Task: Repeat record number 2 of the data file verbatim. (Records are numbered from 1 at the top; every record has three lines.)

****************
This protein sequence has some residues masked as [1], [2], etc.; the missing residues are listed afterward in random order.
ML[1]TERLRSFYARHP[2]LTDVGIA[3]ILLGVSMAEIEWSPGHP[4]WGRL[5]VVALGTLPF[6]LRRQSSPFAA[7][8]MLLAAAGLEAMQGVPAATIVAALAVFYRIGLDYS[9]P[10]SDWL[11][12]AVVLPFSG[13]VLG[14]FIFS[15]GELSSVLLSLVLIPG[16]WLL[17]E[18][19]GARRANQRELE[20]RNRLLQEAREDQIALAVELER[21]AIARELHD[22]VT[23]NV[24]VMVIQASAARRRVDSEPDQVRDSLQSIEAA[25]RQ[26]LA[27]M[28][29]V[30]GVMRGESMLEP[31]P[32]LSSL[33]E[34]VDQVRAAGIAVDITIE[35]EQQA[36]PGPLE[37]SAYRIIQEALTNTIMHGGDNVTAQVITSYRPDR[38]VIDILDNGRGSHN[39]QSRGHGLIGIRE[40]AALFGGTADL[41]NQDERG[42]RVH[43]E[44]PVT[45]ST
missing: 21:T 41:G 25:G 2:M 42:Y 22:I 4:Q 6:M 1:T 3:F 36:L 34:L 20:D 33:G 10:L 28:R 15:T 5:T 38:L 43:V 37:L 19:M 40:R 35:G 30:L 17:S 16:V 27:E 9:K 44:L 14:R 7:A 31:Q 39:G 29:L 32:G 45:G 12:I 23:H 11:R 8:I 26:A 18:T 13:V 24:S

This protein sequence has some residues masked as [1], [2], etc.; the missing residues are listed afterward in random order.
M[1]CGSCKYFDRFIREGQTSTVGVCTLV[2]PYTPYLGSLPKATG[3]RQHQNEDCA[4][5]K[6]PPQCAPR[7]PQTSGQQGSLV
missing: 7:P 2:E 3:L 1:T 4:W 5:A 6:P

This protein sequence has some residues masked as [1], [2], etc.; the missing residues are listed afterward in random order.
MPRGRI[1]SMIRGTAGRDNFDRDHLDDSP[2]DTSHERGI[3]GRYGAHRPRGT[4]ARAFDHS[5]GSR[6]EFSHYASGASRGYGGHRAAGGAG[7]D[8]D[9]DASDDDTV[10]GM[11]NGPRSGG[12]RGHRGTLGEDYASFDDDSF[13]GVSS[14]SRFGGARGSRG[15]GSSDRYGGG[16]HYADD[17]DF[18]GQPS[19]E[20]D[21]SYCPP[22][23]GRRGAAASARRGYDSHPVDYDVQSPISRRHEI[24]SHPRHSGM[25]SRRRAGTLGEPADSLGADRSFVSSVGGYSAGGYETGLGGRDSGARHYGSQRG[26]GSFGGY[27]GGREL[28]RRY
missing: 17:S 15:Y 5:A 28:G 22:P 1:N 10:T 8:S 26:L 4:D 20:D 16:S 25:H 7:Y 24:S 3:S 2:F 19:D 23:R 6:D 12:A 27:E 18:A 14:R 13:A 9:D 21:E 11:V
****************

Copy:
This protein sequence has some residues masked as [1], [2], etc.; the missing residues are listed afterward in random order.
M[1]CGSCKYFDRFIREGQTSTVGVCTLV[2]PYTPYLGSLPKATG[3]RQHQNEDCA[4][5]K[6]PPQCAPR[7]PQTSGQQGSLV
missing: 7:P 2:E 3:L 1:T 4:W 5:A 6:P